Meet the Researchers: Prof George Bishop

13 April, 2011

Professor George Bishop, Head of FASS’ Department of Psychology recently received the Award for Outstanding Contribution to Psychology in Singapore, in recognition of his contributions to the development of Psychology in Singapore as well as the Singapore Psychological Society.

Prof Bishop has spent nearly 20 years with NUS and has been Head of Department since 2005. His research focuses on the various ways in which psychological factors are involved in physical health. In this wide-ranging interview he discusses aspects of his career, the development of Psychology at NUS and the prospects for Psychology as a unique discipline.

Prof George Bishop receives his award from SPS President COL Bernard Lim

When did you first become interested in Psychology as a career?

Well, originally my first choice was to be a concert pianist but that idea went by the wayside! My high school piano teacher advised that although I had promise, I would be happier in another profession. So I took her advice. I was interested in human behaviour and so I chose to major in Psychology with a second major in mathematics at Hope College, a Liberal Arts College. At the same time I also had a music scholarship to study piano performance with the head of the piano department. One of the things I cherish about going to a liberal arts college is the ability to do that kind of combination. My graduate degree and doctorate took me to Yale where I focused on social psychology. As a result of conscription during the Vietnam War I had a military commitment with the US Army which took me to the Walter Reed Army Institute of Research. It was there in the psychiatry department that I became involved in research related to health psychology, specifically health care utilization and the question of symptom perception. At that time, the latter half of the 1970s, health psychology was only just emerging as an identifiable sub-area within psychology.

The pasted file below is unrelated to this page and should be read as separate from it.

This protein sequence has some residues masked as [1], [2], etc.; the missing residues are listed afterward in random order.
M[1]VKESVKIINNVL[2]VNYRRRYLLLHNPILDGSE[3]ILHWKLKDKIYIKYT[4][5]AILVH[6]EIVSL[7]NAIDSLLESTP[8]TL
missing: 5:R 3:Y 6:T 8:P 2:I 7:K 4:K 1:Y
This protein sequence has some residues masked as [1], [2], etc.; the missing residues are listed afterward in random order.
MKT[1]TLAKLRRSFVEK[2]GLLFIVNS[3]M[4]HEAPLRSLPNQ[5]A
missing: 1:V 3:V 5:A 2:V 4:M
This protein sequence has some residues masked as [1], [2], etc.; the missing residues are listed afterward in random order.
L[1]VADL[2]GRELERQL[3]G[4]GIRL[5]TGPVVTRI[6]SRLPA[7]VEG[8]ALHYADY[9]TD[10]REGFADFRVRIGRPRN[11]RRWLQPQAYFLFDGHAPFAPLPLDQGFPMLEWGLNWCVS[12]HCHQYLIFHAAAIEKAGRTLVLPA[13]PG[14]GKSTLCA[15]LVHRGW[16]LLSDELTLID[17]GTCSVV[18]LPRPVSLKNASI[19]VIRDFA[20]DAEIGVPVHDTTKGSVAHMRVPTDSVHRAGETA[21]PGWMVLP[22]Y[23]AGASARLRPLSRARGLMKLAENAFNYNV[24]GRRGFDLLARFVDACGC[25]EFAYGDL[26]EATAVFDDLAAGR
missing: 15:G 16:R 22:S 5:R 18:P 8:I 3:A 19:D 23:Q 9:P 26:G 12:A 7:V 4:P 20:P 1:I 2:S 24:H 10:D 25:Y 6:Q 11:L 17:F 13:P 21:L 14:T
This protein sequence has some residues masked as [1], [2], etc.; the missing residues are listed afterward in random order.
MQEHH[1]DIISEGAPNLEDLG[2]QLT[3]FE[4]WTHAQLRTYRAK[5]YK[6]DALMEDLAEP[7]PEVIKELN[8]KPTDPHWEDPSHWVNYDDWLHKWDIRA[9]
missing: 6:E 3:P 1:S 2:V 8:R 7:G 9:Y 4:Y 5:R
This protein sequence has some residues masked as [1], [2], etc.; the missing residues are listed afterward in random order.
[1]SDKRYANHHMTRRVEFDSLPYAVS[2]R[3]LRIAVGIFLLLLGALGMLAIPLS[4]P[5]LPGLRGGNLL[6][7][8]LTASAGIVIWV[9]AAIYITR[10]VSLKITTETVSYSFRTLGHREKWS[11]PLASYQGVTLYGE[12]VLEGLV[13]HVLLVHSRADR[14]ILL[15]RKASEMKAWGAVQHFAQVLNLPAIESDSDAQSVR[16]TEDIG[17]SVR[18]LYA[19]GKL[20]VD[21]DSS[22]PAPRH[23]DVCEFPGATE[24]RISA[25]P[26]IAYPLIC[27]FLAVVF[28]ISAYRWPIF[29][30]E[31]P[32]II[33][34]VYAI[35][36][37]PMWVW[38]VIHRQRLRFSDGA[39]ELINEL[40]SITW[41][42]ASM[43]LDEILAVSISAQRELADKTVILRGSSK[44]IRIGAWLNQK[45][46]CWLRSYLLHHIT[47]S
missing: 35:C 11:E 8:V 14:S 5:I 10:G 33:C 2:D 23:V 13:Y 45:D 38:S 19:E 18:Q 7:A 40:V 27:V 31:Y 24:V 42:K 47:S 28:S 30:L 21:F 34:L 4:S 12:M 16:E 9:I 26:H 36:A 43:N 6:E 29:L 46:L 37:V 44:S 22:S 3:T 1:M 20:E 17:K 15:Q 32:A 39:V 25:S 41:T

What aspect of symptom perception were you working on?

This was also a time when more women were coming into the American armed forces. Since it’s a well established finding that women tend to utilize health care more than men this was creating concerns among military health care planners about future demands on military health care. One of the projects I was working on had to do with gender differences in symptom perception and how likely male and female soldiers were to seek medical attention when they experienced symptoms. After I left the army I continued with research on symptom perception while teaching at the University of Texas at San Antonio. Once I came to Singapore, a natural extension of my curiosity in this arena was extended to the field of cross-cultural symptom perception. Singapore is a very interesting case with its unique mix of ethnic groups and also the different traditions of medicine that can be found in practice here, from Traditional Chinese Medicine and Ayurvedic Medicine to the more scientifically-based Allopathic medicine. People here may seek treatment from one or more of these systems depending on the perception of their illness.

Is this how you became interested in the cross-cultural differences in coronary heart disease?